The poet Denise Levertov wrote, “The mind’s far edges twitch, sensing kinships beyond reach.” Her words suggest that something about living seems incomplete.

We have soul-appetites fashioned for other places; the mind’s eye seems equipped for landscapes other than those we now see. There are whisperings within of Shangri-La, associated with a dim memory, or is it a place defined by a faith-given hope? Our nostalgia, perhaps looking back as far as Eden, is essentially a harbinger of paradise; it is our longing for that habitation of fulfillment and completion of which John during his imprisonment on the Isle of Patmos dreamed when he wrote toward the end of his life, “I saw a new heaven and a new earth; for the first heaven and the first earth had passed away.”

AUTHOR G. K. CHESTERTON confirmed this sense of dislocation and its associated hope when he mused: “We have come to the wrong star. That is what makes life at once so splendid and so strange. The true happiness is that we don’t fit. We come from somewhere else.”

Or as anthropologist Loren Eiseley reminded us, “Man is not man. He is elsewhere. There is within us only that dark, divine animal engaged in a strange journey – that creature who, at midnight, knows its own ghostliness and senses its far road.”

JUST SO! It’s no wonder that something within each of us listens with rapt attention to the Easter story. The Good News of Christ’s resurrection triumphantly announces that the world is not one vast graveyard. Though earth-seeded, our “intimations” find confirmation in Christ’s victory over the grave. Death shall not have the final word. By reason of God having raised Jesus from the dead, Christians are unwilling to let go of the fact that the universe, as we can know it, is essentially defined by mystery.

Admittedly, it’s a far distance both in time and mind-set between the gospel’s joyful cry, “He has risen, he is not here” to our Easter Alleluias. Moreover, it is impossible to plumb the facts and fictions of the Easter gospel; nuance and ambiguity shall ever vessel the gospel story. Still, Easter answers to truth-teller Glennon Doyle Melton’s puzzlement when she wrote in her essay “Holy Holes,” “Life is a quest to find an unfindable thing. This is the problem. Life is a bit of a setup. We are put here needing something that doesn’t exist here.”


RESURRECTION FAITH portends unfathomable possibilities; hence the Christian hope of life beyond life. For faith affirms that life is much more than our being caught up in what the poet names “chance’s strange arithmetic.” As Christians, we are persuaded that in spite of all appearances to the contrary we are “valued and embraced” by a loving and merciful Creator God. Death shall not, cannot, limit this love of God for us. It is this that underlies Walt Whitman’s affirming sentence at the end of “A Clear Midnight”: “Night, sleep, death and the stars.”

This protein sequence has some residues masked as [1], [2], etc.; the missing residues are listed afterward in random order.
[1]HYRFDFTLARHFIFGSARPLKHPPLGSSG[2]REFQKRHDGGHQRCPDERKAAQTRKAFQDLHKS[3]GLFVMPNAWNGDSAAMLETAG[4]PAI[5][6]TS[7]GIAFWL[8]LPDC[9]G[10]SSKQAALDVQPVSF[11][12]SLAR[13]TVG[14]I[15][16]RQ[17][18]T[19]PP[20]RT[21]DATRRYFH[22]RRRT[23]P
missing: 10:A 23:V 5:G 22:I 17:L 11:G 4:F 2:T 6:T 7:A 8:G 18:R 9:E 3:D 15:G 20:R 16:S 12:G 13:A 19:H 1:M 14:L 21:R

We make this strange journey under the stars within this unimaginable universe – its origin and purpose transcending human thought.

SO WE HAVE EASTER! Easter is festival time for the church. Easter’s celebratory voice affirms that already –here amid the commonplace doings of our lives – we may participate in God’s eternal life, while death looks on from the sidelines. Easter is a brave waltz in the presence of the brutal facts of a world gone astray. Easter helps us to look upon the dark and frantic realisms of our apocalyptic time without evasion. Easter is not the anticipation of any “brave new world” but an affirmation of God’s redemptive love available to us in time and beyond time.

Easter bears witness to God’s power to bring his purposes for his creation to fulfillment both in this world and in the world to come. Indeed, we are an Easter people – all who have chosen to heed the glad beckoning of that One who said, “… he who hears my word and believes him who sent me, has eternal life; he does not come into judgment, but has passed from death to life” (John 5:24).

It is this incomprehensible joy of Easter that underlies the story of Christianity, for Easter is the assurance that “in the end all shall be well.”

The Rev. Merle G. Steva is minister of visitation emeritus at First Parish Church in Saco.

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